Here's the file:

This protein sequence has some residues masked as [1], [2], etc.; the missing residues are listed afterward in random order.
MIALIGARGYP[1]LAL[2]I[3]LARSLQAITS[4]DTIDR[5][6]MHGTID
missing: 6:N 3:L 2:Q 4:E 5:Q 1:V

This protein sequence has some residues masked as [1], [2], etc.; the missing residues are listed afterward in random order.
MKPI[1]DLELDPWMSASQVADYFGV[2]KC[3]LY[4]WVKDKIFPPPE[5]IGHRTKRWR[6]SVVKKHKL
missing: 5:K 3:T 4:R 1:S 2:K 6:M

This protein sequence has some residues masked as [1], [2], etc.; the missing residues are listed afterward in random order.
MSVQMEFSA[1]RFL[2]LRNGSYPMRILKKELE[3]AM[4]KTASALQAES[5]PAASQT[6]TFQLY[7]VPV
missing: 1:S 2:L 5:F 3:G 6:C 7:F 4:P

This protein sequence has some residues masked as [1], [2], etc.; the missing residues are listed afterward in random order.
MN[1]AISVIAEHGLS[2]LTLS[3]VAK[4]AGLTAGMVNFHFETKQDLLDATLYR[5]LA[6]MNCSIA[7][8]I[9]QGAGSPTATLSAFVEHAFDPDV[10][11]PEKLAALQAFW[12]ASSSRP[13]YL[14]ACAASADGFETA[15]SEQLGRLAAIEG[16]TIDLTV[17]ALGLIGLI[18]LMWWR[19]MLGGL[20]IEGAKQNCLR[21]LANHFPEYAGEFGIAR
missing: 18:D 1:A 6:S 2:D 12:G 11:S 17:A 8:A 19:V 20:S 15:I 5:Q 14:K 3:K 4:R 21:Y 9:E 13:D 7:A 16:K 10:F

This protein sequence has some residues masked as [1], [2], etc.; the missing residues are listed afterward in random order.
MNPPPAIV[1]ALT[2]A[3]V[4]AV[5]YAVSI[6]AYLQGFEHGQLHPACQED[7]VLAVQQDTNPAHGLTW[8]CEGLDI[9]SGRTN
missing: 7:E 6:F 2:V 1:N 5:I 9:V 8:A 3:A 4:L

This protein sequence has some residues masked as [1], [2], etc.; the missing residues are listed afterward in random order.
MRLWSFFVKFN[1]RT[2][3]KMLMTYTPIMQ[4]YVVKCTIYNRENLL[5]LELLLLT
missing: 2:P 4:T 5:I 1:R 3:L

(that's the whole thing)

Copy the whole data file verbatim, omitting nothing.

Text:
This protein sequence has some residues masked as [1], [2], etc.; the missing residues are listed afterward in random order.
MIALIGARGYP[1]LAL[2]I[3]LARSLQAITS[4]DTIDR[5][6]MHGTID
missing: 6:N 3:L 2:Q 4:E 5:Q 1:V

This protein sequence has some residues masked as [1], [2], etc.; the missing residues are listed afterward in random order.
MKPI[1]DLELDPWMSASQVADYFGV[2]KC[3]LY[4]WVKDKIFPPPE[5]IGHRTKRWR[6]SVVKKHKL
missing: 5:K 3:T 4:R 1:S 2:K 6:M

This protein sequence has some residues masked as [1], [2], etc.; the missing residues are listed afterward in random order.
MSVQMEFSA[1]RFL[2]LRNGSYPMRILKKELE[3]AM[4]KTASALQAES[5]PAASQT[6]TFQLY[7]VPV
missing: 1:S 2:L 5:F 3:G 6:C 7:F 4:P

This protein sequence has some residues masked as [1], [2], etc.; the missing residues are listed afterward in random order.
MN[1]AISVIAEHGLS[2]LTLS[3]VAK[4]AGLTAGMVNFHFETKQDLLDATLYR[5]LA[6]MNCSIA[7][8]I[9]QGAGSPTATLSAFVEHAFDPDV[10][11]PEKLAALQAFW[12]ASSSRP[13]YL[14]ACAASADGFETA[15]SEQLGRLAAIEG[16]TIDLTV[17]ALGLIGLI[18]LMWWR[19]MLGGL[20]IEGAKQNCLR[21]LANHFPEYAGEFGIAR
missing: 18:D 1:A 6:S 2:D 12:G 11:S 17:A 8:A 19:V 20:S 15:I 5:Q 14:K 3:K 4:R 21:Y 9:E 13:D 7:A 16:K 10:F

This protein sequence has some residues masked as [1], [2], etc.; the missing residues are listed afterward in random order.
MNPPPAIV[1]ALT[2]A[3]V[4]AV[5]YAVSI[6]AYLQGFEHGQLHPACQED[7]VLAVQQDTNPAHGLTW[8]CEGLDI[9]SGRTN
missing: 7:E 6:F 2:V 1:N 5:I 9:V 8:A 3:A 4:L

This protein sequence has some residues masked as [1], [2], etc.; the missing residues are listed afterward in random order.
MRLWSFFVKFN[1]RT[2][3]KMLMTYTPIMQ[4]YVVKCTIYNRENLL[5]LELLLLT
missing: 2:P 4:T 5:I 1:R 3:L